Ideal for backpackers and bikepackers who seek to travel light but nevertheless appreciate a bit of comfort overnight, and who don’t get on with inflatable pillows. Travellers will find it useful too.
No recycled material
Heavier & bigger than inflatable pillows
One color only
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Fjällräven Travel Pillow: first impressions
Making room in your backpack for a non-inflatable pillow like the Fjällräven Travel Pillow means either leaving behind something else – like an item of clothing or some food – or simply grinning and bearing the extra weight and bulk. Either way, there has to be a compelling reason to carry a luxury product like this, and the Fjällräven Travel Pillow may just be compelling enough to rank alongside the best camping pillows.
• List price: $20 (US) / £20 (UK) / €22.95 (EU)
• Materials: Polyester (100%)
• Weight: 135g / 4.8oz
• Dimensions: 25cm x 30cm / 10in x 12in
• Color: Red
• Compatibility: Perfect for backpacking, bikepacking and international travel
Because if you really value your shut-eye, and find that glorified balloons and repurposed fleece-filled stuff-sacks just don’t offer you a level of comfort you crave, then this camping pillow offers a comfy alternative.
Made with a lightweight “Supreme Microloft” polyester material, this handy travel and camping pillow pops out of its integrated stuff sack to provide a soft and comfortable place to lay your head after a long day on the trails, or when you’re in transit.
When you’re not camping, it can also be used under your bum to supply a bit of comfort on big bus or car journeys when you’re travelling, or as a headrest for long-haul flights.
Fjällräven Travel Pillow: in the field
I trail tested the Fjällräven Travel Pillow during a bikepacking adventure in the Peak District, when pack space was at a real premium. One of the more minimalist camping pillows I’ve used, it weighs very little and packs down to about the size of a mango (although you can compress it further when stuffing it into a rucksack pocket or carry-on bag).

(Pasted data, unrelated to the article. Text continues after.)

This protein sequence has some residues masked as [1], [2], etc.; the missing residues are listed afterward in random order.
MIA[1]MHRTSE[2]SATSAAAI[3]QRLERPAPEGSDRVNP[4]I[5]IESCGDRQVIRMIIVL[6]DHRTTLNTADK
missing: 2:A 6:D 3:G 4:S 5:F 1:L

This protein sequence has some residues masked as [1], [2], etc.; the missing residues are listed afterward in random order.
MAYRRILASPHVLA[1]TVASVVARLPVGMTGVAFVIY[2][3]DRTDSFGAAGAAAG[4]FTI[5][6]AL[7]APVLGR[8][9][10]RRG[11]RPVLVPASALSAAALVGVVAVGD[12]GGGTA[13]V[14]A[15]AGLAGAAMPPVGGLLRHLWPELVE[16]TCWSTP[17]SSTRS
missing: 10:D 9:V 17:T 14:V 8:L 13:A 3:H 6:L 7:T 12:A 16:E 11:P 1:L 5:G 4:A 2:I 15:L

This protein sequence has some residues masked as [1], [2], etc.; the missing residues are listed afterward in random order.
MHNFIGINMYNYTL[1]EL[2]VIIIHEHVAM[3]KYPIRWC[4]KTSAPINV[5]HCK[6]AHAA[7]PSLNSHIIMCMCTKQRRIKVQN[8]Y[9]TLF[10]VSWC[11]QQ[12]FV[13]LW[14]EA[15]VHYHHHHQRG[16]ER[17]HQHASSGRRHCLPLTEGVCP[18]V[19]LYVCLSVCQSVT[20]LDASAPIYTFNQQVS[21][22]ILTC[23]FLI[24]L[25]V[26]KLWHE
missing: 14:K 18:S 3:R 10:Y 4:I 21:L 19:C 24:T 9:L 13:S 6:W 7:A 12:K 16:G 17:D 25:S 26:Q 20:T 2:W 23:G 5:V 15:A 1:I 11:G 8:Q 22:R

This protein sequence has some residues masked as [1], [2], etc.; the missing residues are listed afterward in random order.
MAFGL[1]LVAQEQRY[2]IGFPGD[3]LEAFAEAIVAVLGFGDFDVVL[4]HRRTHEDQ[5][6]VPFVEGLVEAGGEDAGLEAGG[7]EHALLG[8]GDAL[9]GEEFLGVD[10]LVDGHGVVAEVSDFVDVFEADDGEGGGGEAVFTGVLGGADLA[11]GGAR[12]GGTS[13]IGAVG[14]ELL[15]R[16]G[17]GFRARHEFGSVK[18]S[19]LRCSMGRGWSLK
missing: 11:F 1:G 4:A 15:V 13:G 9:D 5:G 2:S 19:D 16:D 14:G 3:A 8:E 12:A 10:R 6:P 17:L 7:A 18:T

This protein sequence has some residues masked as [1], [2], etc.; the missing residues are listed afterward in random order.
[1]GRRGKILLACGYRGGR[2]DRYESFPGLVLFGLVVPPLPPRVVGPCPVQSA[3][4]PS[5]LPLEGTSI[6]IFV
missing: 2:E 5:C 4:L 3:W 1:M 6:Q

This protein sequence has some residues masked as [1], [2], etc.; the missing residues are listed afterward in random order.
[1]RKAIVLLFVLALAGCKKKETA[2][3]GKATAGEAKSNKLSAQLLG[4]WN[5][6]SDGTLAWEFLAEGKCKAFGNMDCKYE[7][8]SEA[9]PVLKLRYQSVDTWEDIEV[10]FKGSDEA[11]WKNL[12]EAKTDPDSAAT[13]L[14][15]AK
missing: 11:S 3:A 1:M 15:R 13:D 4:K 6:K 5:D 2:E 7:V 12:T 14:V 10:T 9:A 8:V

The integrated stuff sack means pillow and bag stay together well – always a bonus for me, as I have a habit of regularly losing things. It’s a little bit of a faff to get back in the bag, but think of it as strength training to improve your thumb wrestling prowess.
Although I am typically quite happy to ram a few bits of clothing into a stuff sack and use that to lay my lowly head on, overnight I did find this pillow pretty comfortable, especially as I found I was able to position it within the hood of the Fjällräven Abisko 2-season sleeping bag I was also testing at the time. This setup kept both the sleeping bag hood and the pillow in place nicely, and enabled me to get a good night’s kip, rising fresh to tackle the trails again in the morning.
The best sleeping bags: for warm, comfortable nights in camp or on the trail
Author of Caving, Canyoning, Coasteering…, a recently released book about all kinds of outdoor adventures around Britain, Pat has spent 20 years pursuing stories involving boots, bikes, boats, beers and bruises. En route he’s canoed Canada’s Yukon River, climbed Mont Blanc and Kilimanjaro, skied and mountain biked through the Norwegian Alps, run an ultra across the roof of Mauritius, and set short-lived records for trail-running Australia’s highest peaks and New Zealand’s Great Walks. He’s authored walking guides to Devon and Dorset, and once wrote a whole book about Toilets for Lonely Planet. Follow Pat’s escapades on Strava here and instagram here.